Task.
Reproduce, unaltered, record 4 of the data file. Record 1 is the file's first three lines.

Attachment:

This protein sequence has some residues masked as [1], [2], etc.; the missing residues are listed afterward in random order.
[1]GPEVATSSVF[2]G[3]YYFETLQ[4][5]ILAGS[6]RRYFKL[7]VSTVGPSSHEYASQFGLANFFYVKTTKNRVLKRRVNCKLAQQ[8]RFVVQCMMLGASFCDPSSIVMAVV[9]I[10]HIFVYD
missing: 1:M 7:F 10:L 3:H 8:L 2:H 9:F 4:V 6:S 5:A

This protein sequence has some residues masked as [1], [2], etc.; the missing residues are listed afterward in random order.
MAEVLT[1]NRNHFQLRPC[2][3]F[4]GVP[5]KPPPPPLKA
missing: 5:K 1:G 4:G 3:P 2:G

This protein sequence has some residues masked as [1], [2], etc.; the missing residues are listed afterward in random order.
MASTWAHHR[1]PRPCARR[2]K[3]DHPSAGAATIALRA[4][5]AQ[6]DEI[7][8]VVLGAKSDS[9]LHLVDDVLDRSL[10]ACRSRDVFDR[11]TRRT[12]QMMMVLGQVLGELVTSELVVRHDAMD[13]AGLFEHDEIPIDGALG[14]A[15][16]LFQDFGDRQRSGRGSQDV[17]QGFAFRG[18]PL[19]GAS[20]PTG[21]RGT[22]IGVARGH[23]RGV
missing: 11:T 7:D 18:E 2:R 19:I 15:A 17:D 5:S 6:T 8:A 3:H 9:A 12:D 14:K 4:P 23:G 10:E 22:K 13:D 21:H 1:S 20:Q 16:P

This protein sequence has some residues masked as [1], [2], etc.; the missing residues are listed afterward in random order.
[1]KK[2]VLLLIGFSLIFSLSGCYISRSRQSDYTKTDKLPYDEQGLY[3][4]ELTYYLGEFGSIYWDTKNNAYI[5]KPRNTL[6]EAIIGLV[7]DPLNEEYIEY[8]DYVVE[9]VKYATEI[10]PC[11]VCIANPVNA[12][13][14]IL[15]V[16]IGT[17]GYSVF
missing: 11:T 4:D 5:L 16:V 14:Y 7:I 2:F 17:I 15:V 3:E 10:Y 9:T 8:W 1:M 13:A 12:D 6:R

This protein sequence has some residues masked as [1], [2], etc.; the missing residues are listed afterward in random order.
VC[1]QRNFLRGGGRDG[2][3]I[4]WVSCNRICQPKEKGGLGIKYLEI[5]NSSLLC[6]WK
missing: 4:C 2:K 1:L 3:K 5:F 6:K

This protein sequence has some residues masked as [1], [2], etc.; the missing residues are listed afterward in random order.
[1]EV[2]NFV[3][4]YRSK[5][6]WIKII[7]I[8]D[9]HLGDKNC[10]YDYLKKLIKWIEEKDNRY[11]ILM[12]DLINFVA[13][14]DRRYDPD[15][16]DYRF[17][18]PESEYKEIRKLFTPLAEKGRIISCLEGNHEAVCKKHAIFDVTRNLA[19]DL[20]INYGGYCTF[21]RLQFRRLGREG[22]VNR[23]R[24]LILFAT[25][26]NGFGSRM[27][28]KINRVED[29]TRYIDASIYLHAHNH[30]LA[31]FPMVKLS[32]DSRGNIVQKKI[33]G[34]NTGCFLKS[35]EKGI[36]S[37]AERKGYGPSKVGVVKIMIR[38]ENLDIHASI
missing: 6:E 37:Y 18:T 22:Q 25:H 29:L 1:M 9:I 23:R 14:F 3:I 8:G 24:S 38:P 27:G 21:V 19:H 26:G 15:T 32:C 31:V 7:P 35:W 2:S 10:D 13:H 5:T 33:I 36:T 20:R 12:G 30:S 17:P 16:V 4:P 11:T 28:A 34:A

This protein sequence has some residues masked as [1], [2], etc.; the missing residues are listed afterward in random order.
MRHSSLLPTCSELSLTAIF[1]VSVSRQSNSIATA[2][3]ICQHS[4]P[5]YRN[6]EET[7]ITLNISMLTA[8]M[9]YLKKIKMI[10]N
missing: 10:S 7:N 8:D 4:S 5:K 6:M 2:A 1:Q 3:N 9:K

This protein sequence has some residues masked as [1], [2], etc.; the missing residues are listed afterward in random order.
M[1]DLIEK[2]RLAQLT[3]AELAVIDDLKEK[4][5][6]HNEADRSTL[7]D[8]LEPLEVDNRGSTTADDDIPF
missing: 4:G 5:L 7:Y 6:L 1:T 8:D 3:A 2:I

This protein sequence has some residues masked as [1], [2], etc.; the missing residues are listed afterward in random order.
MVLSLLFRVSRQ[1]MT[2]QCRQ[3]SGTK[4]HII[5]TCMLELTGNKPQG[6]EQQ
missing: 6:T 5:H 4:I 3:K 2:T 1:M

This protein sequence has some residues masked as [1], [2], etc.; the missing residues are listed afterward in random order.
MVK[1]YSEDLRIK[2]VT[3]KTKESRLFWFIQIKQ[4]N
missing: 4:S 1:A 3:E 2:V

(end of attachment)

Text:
This protein sequence has some residues masked as [1], [2], etc.; the missing residues are listed afterward in random order.
[1]KK[2]VLLLIGFSLIFSLSGCYISRSRQSDYTKTDKLPYDEQGLY[3][4]ELTYYLGEFGSIYWDTKNNAYI[5]KPRNTL[6]EAIIGLV[7]DPLNEEYIEY[8]DYVVE[9]VKYATEI[10]PC[11]VCIANPVNA[12][13][14]IL[15]V[16]IGT[17]GYSVF
missing: 11:T 4:D 5:L 16:V 14:Y 7:I 2:F 17:I 15:V 3:E 10:Y 9:T 8:W 1:M 13:A 12:D 6:R